With President Bush sending more American soldiers to the Persian Gulf and with pundits galore cheering him on, there is still time to ask:

Can we - do we want to - avert a devastatingly costly war in the gulf? Are we really interested in seeking a peaceful resolution to this conflict?If so, the United States can ask U.N. Secretary-General Javier Perez de Cuellar to exercise his authority to request that the Security Council or the General Assembly submit the dispute between Iraq and Kuwait, plus its allies, to the International Court of Justice for an advisory opinion.

The question to be put to the World Court is this: Did Iraq, a member of the United Nations, violate the U.N. Charter when it invaded Kuwait on Aug. 2?

On the face of it, this may sound like a foolish question to put to the 15 learned jurists in The Hague. Isn't there a high level of consensus, outside of Baghdad, that Saddam Hussein violated the sovereignty of Kuwait - along with the U.N. Charter - when he ordered his armed forces to attack and occupy Kuwait?

Yes, there is, but if the World Court were to issue an advisory opinion declaring that Iraq is indeed guilty of violating the territorial integrity of Kuwait, this judgment might conceivably persuade Saddam to withdraw from Kuwait.

The reader's immediate reaction to this statement would no doubt be skeptical: "If the Security Council's sanctions haven't yet budged Saddam, why should an advisory opinion of the International Court of Justice?"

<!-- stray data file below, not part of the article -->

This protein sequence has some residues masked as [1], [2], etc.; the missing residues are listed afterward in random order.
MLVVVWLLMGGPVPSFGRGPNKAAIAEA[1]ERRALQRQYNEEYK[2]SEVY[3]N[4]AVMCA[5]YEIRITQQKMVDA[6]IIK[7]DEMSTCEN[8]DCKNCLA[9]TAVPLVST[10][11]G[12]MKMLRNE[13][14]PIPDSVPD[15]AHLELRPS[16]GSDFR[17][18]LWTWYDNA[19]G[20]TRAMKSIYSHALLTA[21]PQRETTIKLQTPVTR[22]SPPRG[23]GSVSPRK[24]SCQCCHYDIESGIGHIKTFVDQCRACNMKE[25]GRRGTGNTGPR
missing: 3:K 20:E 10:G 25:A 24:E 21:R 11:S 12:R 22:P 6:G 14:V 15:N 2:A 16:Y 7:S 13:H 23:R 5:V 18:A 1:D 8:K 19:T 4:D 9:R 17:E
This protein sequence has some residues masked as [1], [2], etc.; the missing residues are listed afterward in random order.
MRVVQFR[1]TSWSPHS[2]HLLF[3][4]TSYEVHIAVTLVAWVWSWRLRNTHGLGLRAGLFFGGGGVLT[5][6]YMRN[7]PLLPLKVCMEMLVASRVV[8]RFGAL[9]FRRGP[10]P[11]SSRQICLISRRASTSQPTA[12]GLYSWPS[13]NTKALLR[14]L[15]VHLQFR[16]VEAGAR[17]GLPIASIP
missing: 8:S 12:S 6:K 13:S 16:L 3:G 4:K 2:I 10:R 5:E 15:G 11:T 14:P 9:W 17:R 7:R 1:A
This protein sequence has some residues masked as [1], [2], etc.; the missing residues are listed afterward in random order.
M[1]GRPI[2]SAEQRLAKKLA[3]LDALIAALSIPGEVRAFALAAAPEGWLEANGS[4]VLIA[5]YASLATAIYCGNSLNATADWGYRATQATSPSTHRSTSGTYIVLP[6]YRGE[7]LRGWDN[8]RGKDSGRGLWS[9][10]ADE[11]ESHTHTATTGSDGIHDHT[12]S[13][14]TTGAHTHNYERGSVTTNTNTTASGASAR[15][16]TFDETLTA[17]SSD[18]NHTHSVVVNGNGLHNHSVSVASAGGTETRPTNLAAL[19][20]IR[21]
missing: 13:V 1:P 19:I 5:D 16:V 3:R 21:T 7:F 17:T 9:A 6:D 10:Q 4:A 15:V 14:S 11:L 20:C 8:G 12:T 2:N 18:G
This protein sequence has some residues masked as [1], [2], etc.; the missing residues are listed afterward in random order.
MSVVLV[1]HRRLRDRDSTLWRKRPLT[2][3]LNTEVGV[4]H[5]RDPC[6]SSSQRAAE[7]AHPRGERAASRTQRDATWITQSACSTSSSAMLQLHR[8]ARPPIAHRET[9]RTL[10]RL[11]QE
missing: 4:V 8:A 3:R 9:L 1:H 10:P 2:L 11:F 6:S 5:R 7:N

True, but if Saddam should decide to ignore the World Court's opinion, this would justify further actions, on the part of the five permanent members of the Security Council, to implement the trade embargo against Iraq.

The most tangible action the Security Concil could take, following such a World Court opinion, and a refusal of Iraq to comply, is to establish a U.N. command under which all multinational forces now deployed in the Persian Gulf would be brought together.

Such action would underscore that the conflict in the gulf is between the international community and Iraq and not between the United States and Iraq.

It might thus provide Saddam with a much-needed face-saving opportunity.

Dislodging Saddam from Kuwait - after having sought recourse under international law and with the aid of U.N. forces fighting under a U.N. flag - would be a great victory for the United Nations, the World Court and international law. It could pave the way for a number of legal and political actions.

First, Iraq's territorial and monetary claims against Kuwait could then be submitted for adjudication by the World Court.

Second, Iraq's use of chemical weapons against Iran as well as its Kurdish minority was a clear violation of the 1925 Geneva Protocal prohibiting the use of poisonous and bacteriological methods of warfare. Why no country brought this transgression to the attention of, and action by, the United Nations is a mystery.

(William M. Evan is a sociology professor at the University of Pennsylvania. He is the author of "Social Structure and Law" and co-editor of "Preventing World War III" and "The Arms Race and Nuclear War.")